U.S. companies still have a long way to go when it comes to stamping out workplace discrimination and harassment. One only has to look at the results of a recent survey that revealed nearly 10% of Americans who identify as LGBTQ have faced workplace discrimination in the past year. In addition, nearly half experienced employment-related bias during some part of their careers.
Respondents to the survey and report – titled LGBT People’s Experiences of Workplace Discrimination and Harassment – described incidents of managers striking them, coworkers inappropriately touching and taunting them as well as receiving bad shifts and having work hours reduced. A regular pattern of mistreatment that, sometimes, led to demotions and termination.
Denied promotions, harassed and fired
Published in September by the Williams Institute at the UCLA School of Law, the study was the result of surveys conducted in May 2021 of more than 900 gay, lesbian, bisexual, transgender and queer adults.
Among the findings included:
- A total of 46% of LGBTQ workers said that at some point in their working life they experienced unfair treatment from an employer due to their gender identity or sexual orientation. The mistreatment included workplace harassment, denial of a raise, promotion or additional work hours, exclusion from company events, being passed over for jobs as well as termination.
- Roughly 9% in the past year said that they suffered a work-related layoff or denied a position because of their identity as an LGBTQ person.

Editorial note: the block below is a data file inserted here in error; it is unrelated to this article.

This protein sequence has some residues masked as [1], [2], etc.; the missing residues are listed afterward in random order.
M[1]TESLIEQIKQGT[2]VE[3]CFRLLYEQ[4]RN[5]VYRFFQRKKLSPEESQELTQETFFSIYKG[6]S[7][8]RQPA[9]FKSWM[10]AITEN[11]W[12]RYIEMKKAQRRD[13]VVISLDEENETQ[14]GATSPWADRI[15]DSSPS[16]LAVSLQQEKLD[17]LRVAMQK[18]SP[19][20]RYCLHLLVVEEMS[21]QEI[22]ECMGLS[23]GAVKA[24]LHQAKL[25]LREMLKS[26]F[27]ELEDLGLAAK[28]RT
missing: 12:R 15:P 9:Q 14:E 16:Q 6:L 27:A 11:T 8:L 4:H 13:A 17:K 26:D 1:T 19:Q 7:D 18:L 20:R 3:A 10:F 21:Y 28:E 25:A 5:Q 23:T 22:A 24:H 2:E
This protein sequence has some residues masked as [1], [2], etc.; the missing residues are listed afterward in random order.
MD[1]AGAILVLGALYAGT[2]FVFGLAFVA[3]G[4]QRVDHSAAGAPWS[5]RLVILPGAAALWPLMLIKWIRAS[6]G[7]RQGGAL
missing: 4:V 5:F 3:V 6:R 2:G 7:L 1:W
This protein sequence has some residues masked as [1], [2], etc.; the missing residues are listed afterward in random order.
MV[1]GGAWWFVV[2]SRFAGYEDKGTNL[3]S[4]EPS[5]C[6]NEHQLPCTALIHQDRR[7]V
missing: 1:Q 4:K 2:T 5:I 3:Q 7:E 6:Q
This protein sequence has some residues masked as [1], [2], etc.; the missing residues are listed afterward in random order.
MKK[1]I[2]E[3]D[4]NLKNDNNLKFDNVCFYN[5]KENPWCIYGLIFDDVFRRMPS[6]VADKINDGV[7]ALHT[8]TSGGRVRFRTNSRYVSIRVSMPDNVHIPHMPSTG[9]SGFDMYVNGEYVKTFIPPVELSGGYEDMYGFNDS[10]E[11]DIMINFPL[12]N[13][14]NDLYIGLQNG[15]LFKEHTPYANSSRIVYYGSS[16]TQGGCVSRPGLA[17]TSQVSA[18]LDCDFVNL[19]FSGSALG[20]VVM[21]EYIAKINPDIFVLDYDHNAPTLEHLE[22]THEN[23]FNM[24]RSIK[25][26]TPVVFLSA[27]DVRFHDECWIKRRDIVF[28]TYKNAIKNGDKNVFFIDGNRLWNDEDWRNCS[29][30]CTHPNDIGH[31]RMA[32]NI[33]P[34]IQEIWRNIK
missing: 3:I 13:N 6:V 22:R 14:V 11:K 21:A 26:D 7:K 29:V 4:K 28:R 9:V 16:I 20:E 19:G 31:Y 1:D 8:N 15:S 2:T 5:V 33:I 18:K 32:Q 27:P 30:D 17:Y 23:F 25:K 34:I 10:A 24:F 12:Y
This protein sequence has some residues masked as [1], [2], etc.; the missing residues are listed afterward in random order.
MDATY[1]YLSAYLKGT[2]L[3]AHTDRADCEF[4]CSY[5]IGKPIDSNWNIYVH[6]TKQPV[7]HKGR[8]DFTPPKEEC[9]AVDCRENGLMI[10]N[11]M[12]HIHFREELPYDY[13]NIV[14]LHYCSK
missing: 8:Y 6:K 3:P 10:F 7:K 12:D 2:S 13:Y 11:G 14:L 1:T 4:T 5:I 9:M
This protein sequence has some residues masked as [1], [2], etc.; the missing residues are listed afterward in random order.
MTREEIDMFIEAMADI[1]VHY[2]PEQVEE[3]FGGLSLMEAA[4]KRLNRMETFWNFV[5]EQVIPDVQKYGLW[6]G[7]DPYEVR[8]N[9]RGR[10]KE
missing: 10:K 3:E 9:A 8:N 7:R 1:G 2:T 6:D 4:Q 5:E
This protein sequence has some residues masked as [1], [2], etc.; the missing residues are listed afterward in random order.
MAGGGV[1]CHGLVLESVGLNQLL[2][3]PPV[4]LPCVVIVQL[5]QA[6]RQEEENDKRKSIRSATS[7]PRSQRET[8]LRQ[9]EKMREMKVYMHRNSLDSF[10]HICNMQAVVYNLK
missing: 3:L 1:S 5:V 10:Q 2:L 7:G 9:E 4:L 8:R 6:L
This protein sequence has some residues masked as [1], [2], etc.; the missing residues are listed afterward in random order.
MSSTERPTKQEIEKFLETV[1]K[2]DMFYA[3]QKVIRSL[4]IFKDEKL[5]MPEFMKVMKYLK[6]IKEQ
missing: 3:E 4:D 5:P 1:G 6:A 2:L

- Nearly 26% reported they were victims of sexual harassment at work.
- A total of 21% cited that they were victims of physical harassment such as beatings.
- Racism continues. LGBTQ people of color reported higher incidents of workplace discrimination compared with their white counterparts. A total of 29% of queer people of color said they had been denied jobs, while 18% of queer white people said the same. Also, 36% of LGBTQ people of color reported incidents of verbal harassment, compared with 26% of the white workers.
The report’s findings do not look promising. But awareness is crucial.
Stand up for yourself
If you face any type of workplace harassment and discrimination because you identify as LGBTQ, you need to stand up for yourself. We can remain hopeful that the tide will continue to gradually turn in the acceptance of LGBTQ Americans. But, in the meantime, seek guidance from a skilled attorney because no one should face such mistreatment.